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THE EXERCISE OF JUDICIAL REVIEW: THE 14 th AMENDMENT AND THE NATIONALIZATION OF THE BILL OF RIGHTS. Topic #18. The Bill of Rights and State Governments. Does the First Amendment prohibit a state legislature (or a local council) from making a law abridging the freedom of speech?
Section 2.Representatives shall be apportioned among the several states according to their respective numbers, counting the whole number of persons in each state, excluding Indians not taxed. But when the right to vote at any election for the choice of electors for President and Vice President of the United States, Representatives in Congress, the executive and judicial officers of a state, or the members of the legislature thereof, is denied to any of the male inhabitants of such state, being 21 years of age, and citizens of the United States, or in any way abridged, except for participation in rebellion, or other crime, the basis of representation therein shall be reduced in the proportion which the number of such male citizens shall bear to the whole number of male citizens twenty-one years of age in such state.
Section 3.No person shall be a Senator or Representative in Congress, or elector of President and Vice President, or hold any office, civil or military, under the United States, or under any state, who, having previously taken an oath, as a member of Congress, or as an officer of the United States, or as a member of any state legislature, or as an executive or judicial officer of any state, to support the Constitution of the United States, shall have engaged in insurrection or rebellion against the same, or given aid or comfort to the enemies thereof. But Congress may by a vote of two-thirds of each House, remove such disability.
Section 4. The validity of the public debt of the United States, authorized by law, including debts incurred for payment of pensions and bounties for services in suppressing insurrection or rebellion, shall not be questioned. But neither the United States nor any state shall assume or pay any debt or obligation incurred in aid of insurrection or rebellion against the United States, or any claim for the loss or emancipation of any slave; but all such debts, obligations and claims shall be held illegal and void.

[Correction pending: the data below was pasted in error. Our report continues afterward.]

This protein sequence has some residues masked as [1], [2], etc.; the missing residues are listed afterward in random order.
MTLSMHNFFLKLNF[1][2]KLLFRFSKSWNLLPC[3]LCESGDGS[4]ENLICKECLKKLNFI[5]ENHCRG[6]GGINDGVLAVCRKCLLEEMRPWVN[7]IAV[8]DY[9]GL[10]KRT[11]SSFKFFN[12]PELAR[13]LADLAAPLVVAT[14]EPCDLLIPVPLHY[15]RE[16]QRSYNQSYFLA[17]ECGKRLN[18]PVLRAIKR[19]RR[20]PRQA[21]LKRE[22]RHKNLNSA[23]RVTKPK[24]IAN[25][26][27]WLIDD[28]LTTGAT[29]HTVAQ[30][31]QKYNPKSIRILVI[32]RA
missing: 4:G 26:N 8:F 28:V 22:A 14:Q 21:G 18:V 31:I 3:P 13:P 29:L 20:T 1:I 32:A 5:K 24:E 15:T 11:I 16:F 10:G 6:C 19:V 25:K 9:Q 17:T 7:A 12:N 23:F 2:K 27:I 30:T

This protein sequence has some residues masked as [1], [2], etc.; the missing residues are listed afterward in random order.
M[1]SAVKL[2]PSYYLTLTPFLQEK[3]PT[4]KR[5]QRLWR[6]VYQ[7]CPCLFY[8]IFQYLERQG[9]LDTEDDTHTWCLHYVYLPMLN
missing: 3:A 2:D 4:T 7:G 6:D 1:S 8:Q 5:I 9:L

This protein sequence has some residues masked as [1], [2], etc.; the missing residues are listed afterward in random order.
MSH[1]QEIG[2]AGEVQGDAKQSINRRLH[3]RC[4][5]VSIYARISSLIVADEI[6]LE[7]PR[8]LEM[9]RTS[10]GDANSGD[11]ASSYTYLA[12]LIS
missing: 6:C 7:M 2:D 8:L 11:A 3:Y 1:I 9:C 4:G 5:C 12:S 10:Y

All persons born or naturalized in the United States, and subject to the jurisdiction thereof, are citizens of the United States and of the state wherein they reside. [CITIZENSHIP CLAUSE]
No state shall make or enforce any law which shall abridge the privileges or immunities of citizens of the United States [PRIVILEGES AND IMMUNITIES CLAUSE];
nor shall any state deprive any person of life, liberty, or property, without due process of law [DUE PROCESS CLAUSE, cf. 5th Amendment];
nor deny to any person within its jurisdiction the equal protection of the laws [EQUAL PROTECTION CLAUSE].
Gideon was charged with breaking and entering into a poolroom with the intent of committing a mis-demeanor (a felony under Florida law).
He asked for, and was denied, the assistance of counsel in his trial.
He conducted his own defense as best he could, but he was convicted and was sent to the penitentiary for a term of five years.
He appealed through the Florida courts unsuccessfully.
He filed a petition for a writ of certiorari from the U.S. Supreme Court.
We accept Betts v. Brady's assumption, based as it was on our prior cases, that a provision of the Bill of Rights which is "fundamental and essential to a fair trial" is made obligatory upon the States by the Fourteenth Amendment. We think the Court in Betts was wrong, however, in concluding that the Sixth Amendment's guarantee of counsel is not one of these fundamental rights. Ten years before Betts v. Brady, this Court, after full consideration of all the historical data examined in Betts, had unequivocally declared that "the right to aid of counsel is of this fundamental character." Powell v. Alabama (1932). While the Court at the close of its Powell opinion did by its language, as this Court frequently does, limit its holding to the particular facts and circumstances of that case, its conclusions about the fundamental nature of the right to counsel are unmistakable....